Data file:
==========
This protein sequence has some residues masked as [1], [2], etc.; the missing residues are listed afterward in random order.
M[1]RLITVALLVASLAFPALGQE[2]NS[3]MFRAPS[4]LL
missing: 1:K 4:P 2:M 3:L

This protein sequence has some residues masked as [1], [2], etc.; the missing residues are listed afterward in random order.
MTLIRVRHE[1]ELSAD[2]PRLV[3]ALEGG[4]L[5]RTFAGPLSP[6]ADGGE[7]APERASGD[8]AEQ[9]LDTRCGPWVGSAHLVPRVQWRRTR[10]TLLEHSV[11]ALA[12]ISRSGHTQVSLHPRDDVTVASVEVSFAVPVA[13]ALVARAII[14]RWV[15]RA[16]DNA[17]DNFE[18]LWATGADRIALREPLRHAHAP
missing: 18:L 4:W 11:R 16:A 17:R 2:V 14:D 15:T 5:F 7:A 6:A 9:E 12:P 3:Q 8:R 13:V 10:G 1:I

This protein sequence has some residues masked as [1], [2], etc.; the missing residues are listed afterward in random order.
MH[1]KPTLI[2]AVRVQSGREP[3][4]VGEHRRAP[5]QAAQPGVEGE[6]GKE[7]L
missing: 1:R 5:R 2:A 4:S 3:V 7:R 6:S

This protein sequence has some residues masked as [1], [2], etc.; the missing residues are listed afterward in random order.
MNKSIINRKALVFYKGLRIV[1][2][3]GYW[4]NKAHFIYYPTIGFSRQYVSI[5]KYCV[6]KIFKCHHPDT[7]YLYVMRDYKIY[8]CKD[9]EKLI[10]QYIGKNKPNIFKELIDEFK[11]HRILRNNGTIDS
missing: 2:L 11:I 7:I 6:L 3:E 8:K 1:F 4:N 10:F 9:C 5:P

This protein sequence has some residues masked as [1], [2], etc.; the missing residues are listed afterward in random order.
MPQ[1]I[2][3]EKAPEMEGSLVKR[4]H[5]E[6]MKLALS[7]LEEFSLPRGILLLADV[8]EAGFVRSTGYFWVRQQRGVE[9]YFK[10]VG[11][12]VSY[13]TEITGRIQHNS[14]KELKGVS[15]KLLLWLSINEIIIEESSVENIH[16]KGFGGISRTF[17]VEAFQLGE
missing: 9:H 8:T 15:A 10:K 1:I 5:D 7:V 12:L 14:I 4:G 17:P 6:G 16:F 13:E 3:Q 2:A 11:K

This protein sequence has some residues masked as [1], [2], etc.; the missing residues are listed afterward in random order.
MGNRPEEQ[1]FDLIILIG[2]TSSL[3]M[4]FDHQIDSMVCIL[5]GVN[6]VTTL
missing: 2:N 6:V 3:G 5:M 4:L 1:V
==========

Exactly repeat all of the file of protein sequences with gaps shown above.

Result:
This protein sequence has some residues masked as [1], [2], etc.; the missing residues are listed afterward in random order.
M[1]RLITVALLVASLAFPALGQE[2]NS[3]MFRAPS[4]LL
missing: 1:K 4:P 2:M 3:L

This protein sequence has some residues masked as [1], [2], etc.; the missing residues are listed afterward in random order.
MTLIRVRHE[1]ELSAD[2]PRLV[3]ALEGG[4]L[5]RTFAGPLSP[6]ADGGE[7]APERASGD[8]AEQ[9]LDTRCGPWVGSAHLVPRVQWRRTR[10]TLLEHSV[11]ALA[12]ISRSGHTQVSLHPRDDVTVASVEVSFAVPVA[13]ALVARAII[14]RWV[15]RA[16]DNA[17]DNFE[18]LWATGADRIALREPLRHAHAP
missing: 18:L 4:W 11:R 16:A 17:R 2:V 14:D 15:T 5:F 7:A 6:A 9:E 12:P 3:Q 8:R 13:V 10:G 1:I

This protein sequence has some residues masked as [1], [2], etc.; the missing residues are listed afterward in random order.
MH[1]KPTLI[2]AVRVQSGREP[3][4]VGEHRRAP[5]QAAQPGVEGE[6]GKE[7]L
missing: 1:R 5:R 2:A 4:S 3:V 7:R 6:S

This protein sequence has some residues masked as [1], [2], etc.; the missing residues are listed afterward in random order.
MNKSIINRKALVFYKGLRIV[1][2][3]GYW[4]NKAHFIYYPTIGFSRQYVSI[5]KYCV[6]KIFKCHHPDT[7]YLYVMRDYKIY[8]CKD[9]EKLI[10]QYIGKNKPNIFKELIDEFK[11]HRILRNNGTIDS
missing: 2:L 11:I 7:I 6:L 3:E 8:K 1:F 4:N 10:F 9:C 5:P

This protein sequence has some residues masked as [1], [2], etc.; the missing residues are listed afterward in random order.
MPQ[1]I[2][3]EKAPEMEGSLVKR[4]H[5]E[6]MKLALS[7]LEEFSLPRGILLLADV[8]EAGFVRSTGYFWVRQQRGVE[9]YFK[10]VG[11][12]VSY[13]TEITGRIQHNS[14]KELKGVS[15]KLLLWLSINEIIIEESSVENIH[16]KGFGGISRTF[17]VEAFQLGE
missing: 9:H 8:T 15:A 10:K 1:I 5:D 7:V 12:L 14:I 4:G 17:P 6:G 16:F 13:E 3:Q 2:A 11:K

This protein sequence has some residues masked as [1], [2], etc.; the missing residues are listed afterward in random order.
MGNRPEEQ[1]FDLIILIG[2]TSSL[3]M[4]FDHQIDSMVCIL[5]GVN[6]VTTL
missing: 2:N 6:V 3:G 5:M 4:L 1:V